Time to Talk about Trump

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Steven Biel: So Lance, you got space on your car for your Trump 2016 bumper sticker? He's beginning to look like an unstoppable juggernaut—and he hasn't even started spending any of his yuuuuge fortune on campaign ads yet.

Lance Dutson: No way--for two reasons. First, I have a strict “no bumper sticker” policy. Living in Portland as a Republican has taught me a few things about discretion.

And second, Donald Trump is one of the worst things that ever happened to the GOP. The sooner we shuffle this clown off the stage the sooner Republicans can get back to really “making America great again.”

Left Brain: Steven Biel

Steven Biel is a political consultant and former campaign director at the progressive group MoveOn.org. He lives in Portland with his wife and two kids.

Right Brain: Lance Dutson

Lance Dutson is a political communications consultant, veteran of Maine Republican campaigns, and owner of As Maine Goes. He lives in Falmouth.

Steven: I’m afraid you’re going to be waiting a long time, because with all his fact-free, hate-filled bluster, Trump is a perfect fit for the modern Republican Party.

Polls show that just 29 percent of Republicans think Obama was born in the U.S., and 54 percent still think he's Muslim. Two-thirds of Republicans say Islam encourages violence and that immigrants are more of a “burden” than a “source of strength" for America.

Trump isn’t winning despite his buffoonery and racism—he’s winning because of it.

Lance: Both parties suffer from some pretty strong fringe elements, and no doubt these hyper-partisans have a major influence on the day-to-day opinions of voters.

But it's a chicken-and-egg thing right now for the GOP. While some may blame the party itself for the rise of Trump, I think Trump's celebrity status has opened the door for his foolish rhetoric to be confused with legitimate policy positioning. This creates a movement of wannabe Trumps echoing illogical xenophobic nonsense, the same way the Kardashians likely spur a spike in plastic surgery.

But it's a sideshow, and it's not reflective of what the Republican Party stands for. And we've got a long proud history to prove that.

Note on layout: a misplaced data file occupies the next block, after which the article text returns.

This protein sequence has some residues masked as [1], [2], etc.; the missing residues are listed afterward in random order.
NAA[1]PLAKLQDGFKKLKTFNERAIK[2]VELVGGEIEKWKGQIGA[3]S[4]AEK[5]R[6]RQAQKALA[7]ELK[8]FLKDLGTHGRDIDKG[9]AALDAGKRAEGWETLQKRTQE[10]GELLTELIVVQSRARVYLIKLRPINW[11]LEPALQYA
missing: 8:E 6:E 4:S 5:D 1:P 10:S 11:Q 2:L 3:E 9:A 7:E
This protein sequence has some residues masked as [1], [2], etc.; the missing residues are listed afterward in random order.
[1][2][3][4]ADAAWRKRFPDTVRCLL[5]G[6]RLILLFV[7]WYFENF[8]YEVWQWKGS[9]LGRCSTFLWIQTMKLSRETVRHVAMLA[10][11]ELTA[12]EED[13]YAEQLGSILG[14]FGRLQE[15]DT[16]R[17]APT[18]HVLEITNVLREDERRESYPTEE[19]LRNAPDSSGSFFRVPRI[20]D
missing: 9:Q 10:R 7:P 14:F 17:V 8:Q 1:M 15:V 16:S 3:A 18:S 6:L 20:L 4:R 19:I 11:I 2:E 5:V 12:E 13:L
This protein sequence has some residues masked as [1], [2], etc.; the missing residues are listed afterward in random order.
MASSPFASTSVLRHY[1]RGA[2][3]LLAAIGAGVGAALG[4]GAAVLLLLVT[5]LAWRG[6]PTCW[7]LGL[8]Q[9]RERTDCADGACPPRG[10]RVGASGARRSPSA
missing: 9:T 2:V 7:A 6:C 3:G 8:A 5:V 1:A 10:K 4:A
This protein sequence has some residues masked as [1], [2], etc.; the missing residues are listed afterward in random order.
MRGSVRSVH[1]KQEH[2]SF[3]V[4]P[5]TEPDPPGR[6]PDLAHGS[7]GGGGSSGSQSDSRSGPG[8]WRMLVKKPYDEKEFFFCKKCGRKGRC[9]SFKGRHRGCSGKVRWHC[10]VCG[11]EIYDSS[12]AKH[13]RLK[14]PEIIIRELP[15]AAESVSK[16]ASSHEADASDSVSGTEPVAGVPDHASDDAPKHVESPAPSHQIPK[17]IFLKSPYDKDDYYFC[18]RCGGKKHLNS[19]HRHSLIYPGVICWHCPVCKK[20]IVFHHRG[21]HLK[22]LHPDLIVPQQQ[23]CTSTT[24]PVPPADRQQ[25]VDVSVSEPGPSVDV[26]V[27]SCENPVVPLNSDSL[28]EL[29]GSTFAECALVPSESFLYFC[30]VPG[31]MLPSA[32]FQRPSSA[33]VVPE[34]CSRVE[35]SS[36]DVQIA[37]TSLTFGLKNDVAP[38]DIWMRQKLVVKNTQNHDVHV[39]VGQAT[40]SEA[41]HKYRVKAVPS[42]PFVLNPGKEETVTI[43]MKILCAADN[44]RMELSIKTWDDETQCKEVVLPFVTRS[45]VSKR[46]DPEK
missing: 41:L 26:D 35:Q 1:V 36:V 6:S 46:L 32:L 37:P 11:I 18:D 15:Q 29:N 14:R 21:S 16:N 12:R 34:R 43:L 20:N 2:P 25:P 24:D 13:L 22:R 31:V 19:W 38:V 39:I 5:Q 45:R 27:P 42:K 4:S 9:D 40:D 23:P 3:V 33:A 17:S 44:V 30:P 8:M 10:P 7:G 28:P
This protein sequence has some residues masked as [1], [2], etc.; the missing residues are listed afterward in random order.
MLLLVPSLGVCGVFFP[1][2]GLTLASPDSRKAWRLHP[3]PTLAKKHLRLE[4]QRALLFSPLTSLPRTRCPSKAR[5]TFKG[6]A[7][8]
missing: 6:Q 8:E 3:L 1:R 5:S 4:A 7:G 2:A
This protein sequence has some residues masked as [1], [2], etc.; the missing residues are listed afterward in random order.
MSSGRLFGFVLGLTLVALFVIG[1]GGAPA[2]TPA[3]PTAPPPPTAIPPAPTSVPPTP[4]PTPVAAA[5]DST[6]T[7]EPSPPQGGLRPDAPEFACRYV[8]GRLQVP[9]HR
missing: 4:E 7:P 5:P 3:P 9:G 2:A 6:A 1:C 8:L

Steven: I'm not going to let you get away with that "both sides do it" nonsense. There's no Democratic equivalent to Trump—at least not since George Wallace 50 years ago. This is a guy who says one bigoted thing after another, and only goes up in the polls.

Let's face it: Racism is as much of a core plank in today’s Republican Party as tax cuts.

Lance: That's simply not the case, and that’s the kind of ridiculous rhetoric that will ultimately cost your party votes. There are some bad apples out there, but Republicans have a history of standing up to their own party when faced with these kinds of upheavals. Maine's own Margaret Chase Smith and Bill Cohen are fine examples. GOP presidential contenders are already pushing back hard on Trump, and once the primary field narrows a bit I think you'll see common decency prevail. Right now you have one Trump vs a handful of anti-Trumps splitting the counter-vote. Pare that down to one or two anti-Trumps and you'll see how the GOP electorate really feels.

Steven: Sorry Lance, I think you're whistling Dixie. This isn’t Bill Cohen and Margaret Chase Smith’s Republican Party anymore.

Trump skyrocketed after saying the vast majority of Mexican immigrants are rapists, murderers, or drug dealers. Carson broke out after saying no Muslim should be allowed to be president.

Add Ted Cruz, who is pushing the same brand of bigotry with only a bit more subtlety, and you're over 60%.

Even if a more establishment candidate can knock off the Trumps and Carsons, he or she will have to do it by kowtowing to the racist right-wing base just like John McCain and Mitt Romney did when they flip-flopped on immigration.

These polls are virtually meaningless. Remember in 1975 when polling a year out suggested segregationist governor George Wallace would beat Jimmy Carter? Or how about Bill Clinton polling in single digits in 1991? Or John Kerry in single digits in 2003? Herman Cain leading the GOP field last time around? The GOP electorate will coalesce around a more centrist candidate than Trump or Carson; they always do.

The breathless broad-brushing that's happening now in Democratic circles is what you should be more concerned with. A Democratic candidate needs some Republicans in order to win the White House, and labeling the entire Republican Party as bigots and racists is not going to help form a majority consensus.

Steven: In the end, I think Trump might be doing a real service for America by revealing the ugliness at the core of the conservative movement. This kind of voter education is worth its weight in gold.

I do feel for Republicans like you, Lance. I know you’re as appalled by racism as I am. But at this point your choices are to link arms with the racists, support a Jon Huntsman-style also-ran, or join Jim Jeffords, Arlen Specter, and Lincoln Chafee in the growing ranks of former Republicans. I know you’re not doing the last one.

Lance: The GOP has an array of really solid presidential candidates. Chris Christie, Marco Rubio, Carly Fiorina, John Kasich, Jeb Bush--all of them represent facets of the Republican Party that this media-driven Trump sideshow has obscured. These are not bigots or racists, these are solid, honorable Republicans.

And any of them would draw a clear contrast to the ethically challenged Hillary Clinton. Her status as the Democratic nominee-apparent reflects some serious problems within your own party's culture, but we can save that for next time.

Steven: Elizabeth Warren was my first choice, but if it comes down to Clinton vs. Trump as it seems, I’ll have no hesitation putting a Ready for Hillary sticker on my car.